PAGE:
Raw Food Diet: Healthy Fats that Don’t Make You Fat

avocadoA plant-based raw vegan diet is naturally lower in calories and higher in nutrient dense foods than a typical “sad” American diet, a traditional vegetarian diet, or even a cooked vegan diet, which is great news since most people worry about the calories they consume and whether or not the fats they choose are healthy fats. When adopting a raw food diet, the best choices for healthy fats include avocados, nuts, seeds, and raw olives (at Living Light we soak our olives to remove excess salt, and then marinate in fresh herbs and a tiny bit of olive oil – delicious!)

Secondary fats we may choose include raw coconut oil, extra virgin olive oil, and other natural unrefined nut and seed oils, cold pressed at low temperatures to prevent oxidation and free radical damage. In Becoming Raw by Brenda Davis and Vesanto Melina (co authors with Cherie Soria of The Raw Food Revolution Diet), the authors describe a case study on the Greek island of Crete, where the population consumed 37% of calories from fat, but still had the lowest rate of artery disease of any population studied. Interestingly, this group also participated in a yearly modified fast during 40 days of Lent.

While choosing healthy fats is easier for raw food enthusiasts, it is important to note that the percentage of fats in the diet still needs to be monitored according to a variety of factors, including activity levels, metabolism, and paying attention to how the body feels and what signals it sends. Nutrient dense plant foods are full of vitamins, minerals, and phytonutrients that signal our brain when the body is satisfied, nourished, and has reached the point of satiety. However, feeling sluggish or tired after eating a raw food meal may indicate that the meal contained too much fat for the liver to metabolize.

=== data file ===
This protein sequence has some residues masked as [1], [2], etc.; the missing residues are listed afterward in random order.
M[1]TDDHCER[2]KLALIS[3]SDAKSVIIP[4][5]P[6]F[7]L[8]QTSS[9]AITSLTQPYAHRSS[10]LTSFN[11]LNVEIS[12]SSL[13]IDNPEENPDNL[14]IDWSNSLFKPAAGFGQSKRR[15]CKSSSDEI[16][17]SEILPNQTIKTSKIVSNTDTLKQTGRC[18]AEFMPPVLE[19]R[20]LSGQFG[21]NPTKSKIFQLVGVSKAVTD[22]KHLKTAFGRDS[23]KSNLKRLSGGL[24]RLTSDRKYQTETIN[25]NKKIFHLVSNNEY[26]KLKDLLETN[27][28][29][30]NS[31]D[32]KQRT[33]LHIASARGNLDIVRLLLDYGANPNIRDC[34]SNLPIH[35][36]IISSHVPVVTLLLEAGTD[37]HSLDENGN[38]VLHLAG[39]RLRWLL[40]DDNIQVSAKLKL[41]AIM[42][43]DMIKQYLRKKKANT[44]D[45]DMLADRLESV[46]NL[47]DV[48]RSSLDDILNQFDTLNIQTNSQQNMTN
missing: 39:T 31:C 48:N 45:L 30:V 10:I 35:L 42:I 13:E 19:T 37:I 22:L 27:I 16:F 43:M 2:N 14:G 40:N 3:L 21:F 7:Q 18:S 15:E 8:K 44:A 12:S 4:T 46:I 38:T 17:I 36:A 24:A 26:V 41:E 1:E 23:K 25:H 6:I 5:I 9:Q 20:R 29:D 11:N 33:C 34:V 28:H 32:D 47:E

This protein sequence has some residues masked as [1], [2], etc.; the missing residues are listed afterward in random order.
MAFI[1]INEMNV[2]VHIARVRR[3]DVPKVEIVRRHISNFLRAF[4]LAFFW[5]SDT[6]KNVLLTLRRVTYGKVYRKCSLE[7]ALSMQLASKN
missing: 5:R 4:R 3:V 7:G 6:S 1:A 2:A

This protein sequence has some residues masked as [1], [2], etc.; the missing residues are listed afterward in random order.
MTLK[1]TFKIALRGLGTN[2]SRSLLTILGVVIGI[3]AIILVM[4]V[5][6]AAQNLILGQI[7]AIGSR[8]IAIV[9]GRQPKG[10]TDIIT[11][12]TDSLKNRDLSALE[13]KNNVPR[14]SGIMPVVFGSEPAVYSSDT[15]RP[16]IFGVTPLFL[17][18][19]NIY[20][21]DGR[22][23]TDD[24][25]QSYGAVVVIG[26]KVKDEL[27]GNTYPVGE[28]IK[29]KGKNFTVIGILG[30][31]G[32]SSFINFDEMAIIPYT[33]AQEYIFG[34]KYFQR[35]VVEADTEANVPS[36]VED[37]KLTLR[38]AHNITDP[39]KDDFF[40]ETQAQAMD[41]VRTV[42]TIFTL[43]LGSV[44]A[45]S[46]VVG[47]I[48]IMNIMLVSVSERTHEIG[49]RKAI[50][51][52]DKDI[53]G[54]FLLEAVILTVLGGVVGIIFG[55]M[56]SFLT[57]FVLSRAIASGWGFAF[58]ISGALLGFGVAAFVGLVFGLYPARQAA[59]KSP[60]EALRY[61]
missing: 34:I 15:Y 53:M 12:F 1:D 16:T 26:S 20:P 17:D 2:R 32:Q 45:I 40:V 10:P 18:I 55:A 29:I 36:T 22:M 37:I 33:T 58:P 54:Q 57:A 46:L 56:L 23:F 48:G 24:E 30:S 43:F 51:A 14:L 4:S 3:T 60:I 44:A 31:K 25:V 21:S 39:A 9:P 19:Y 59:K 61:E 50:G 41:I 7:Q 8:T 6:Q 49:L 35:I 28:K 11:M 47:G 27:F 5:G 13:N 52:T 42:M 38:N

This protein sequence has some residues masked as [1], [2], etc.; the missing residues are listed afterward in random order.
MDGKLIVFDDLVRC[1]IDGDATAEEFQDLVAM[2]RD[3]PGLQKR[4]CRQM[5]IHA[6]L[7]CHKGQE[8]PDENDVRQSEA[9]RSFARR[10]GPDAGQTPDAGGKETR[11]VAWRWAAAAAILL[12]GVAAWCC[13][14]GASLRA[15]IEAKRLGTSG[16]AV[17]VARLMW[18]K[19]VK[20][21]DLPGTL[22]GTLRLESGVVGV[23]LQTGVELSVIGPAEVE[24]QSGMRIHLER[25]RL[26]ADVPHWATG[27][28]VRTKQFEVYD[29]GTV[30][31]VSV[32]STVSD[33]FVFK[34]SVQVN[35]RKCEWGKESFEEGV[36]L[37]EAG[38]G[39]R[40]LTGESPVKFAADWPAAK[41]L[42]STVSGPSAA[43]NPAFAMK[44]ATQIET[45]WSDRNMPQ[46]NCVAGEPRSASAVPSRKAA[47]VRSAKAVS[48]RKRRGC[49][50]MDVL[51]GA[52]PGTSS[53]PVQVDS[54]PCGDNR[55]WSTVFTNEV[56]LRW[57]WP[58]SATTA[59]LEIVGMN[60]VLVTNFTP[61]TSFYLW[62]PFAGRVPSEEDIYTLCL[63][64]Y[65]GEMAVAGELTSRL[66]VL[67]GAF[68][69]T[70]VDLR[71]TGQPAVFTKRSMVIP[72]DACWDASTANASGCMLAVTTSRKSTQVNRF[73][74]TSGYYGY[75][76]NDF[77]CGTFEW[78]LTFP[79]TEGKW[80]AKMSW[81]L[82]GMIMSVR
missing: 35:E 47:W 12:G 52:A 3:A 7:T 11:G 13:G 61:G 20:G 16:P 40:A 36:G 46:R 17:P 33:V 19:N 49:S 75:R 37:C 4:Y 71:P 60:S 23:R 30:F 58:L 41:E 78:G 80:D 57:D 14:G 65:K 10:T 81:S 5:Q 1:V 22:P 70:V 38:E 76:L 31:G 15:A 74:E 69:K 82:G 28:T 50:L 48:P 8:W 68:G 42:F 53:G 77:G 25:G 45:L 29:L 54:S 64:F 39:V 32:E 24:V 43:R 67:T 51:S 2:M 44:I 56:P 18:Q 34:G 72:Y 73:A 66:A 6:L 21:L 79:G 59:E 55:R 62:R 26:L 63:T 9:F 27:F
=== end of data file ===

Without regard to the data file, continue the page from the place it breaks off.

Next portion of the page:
There are a variety of recommendations about the optimal percentage of fats in a raw food diet. Dr. Gabriel Cousens and some other proponents of the raw food diet recommend a very low intake of fat – around 10% of the total diet. Other authorities recommend a higher fat intake of between 15% - 30%.Cherie Soria Raw Food Chef

Every person’s body is different, and individuals may thrive on different kinds of raw food diets. Desirable fat intake may also be influenced by the climate or season. It is important to find a balance for proper nutrient absorption, since a fat intake that is too low may prevent absorption of certain fat soluble vitamins and phytonutrients (especially iron and zinc).  Learning to fine tune the quality and quantity of fats is important, as is establishing a good ratio of Omega 3 to Omega 6 Essential Fatty Acids.

Good sources of Omega 3 include chia, flax, hemp, walnuts, green leafy vegetables, sea vegetables and flax oil. Omega 6 Essential Fatty Acids can be found in seeds, seed oils, nuts, nut oils, borage oil, spirulina and hempseed oil.

One thing for certain is that by adopting a raw food diet based on nutrient dense plant foods, we avoid a diet containing high amounts of saturated fat, trans-fatty acids, cholesterol, animal protein, and refined carbohydrates, all strongly linked to an inflammatory response in the body and chronic disease. Would you like to learn how to make healthy living delicious?

Living Light Culinary Institute offers classes and certification programs in both raw culinary arts and the science of raw food nutrition. Call 707-964-2420 for information.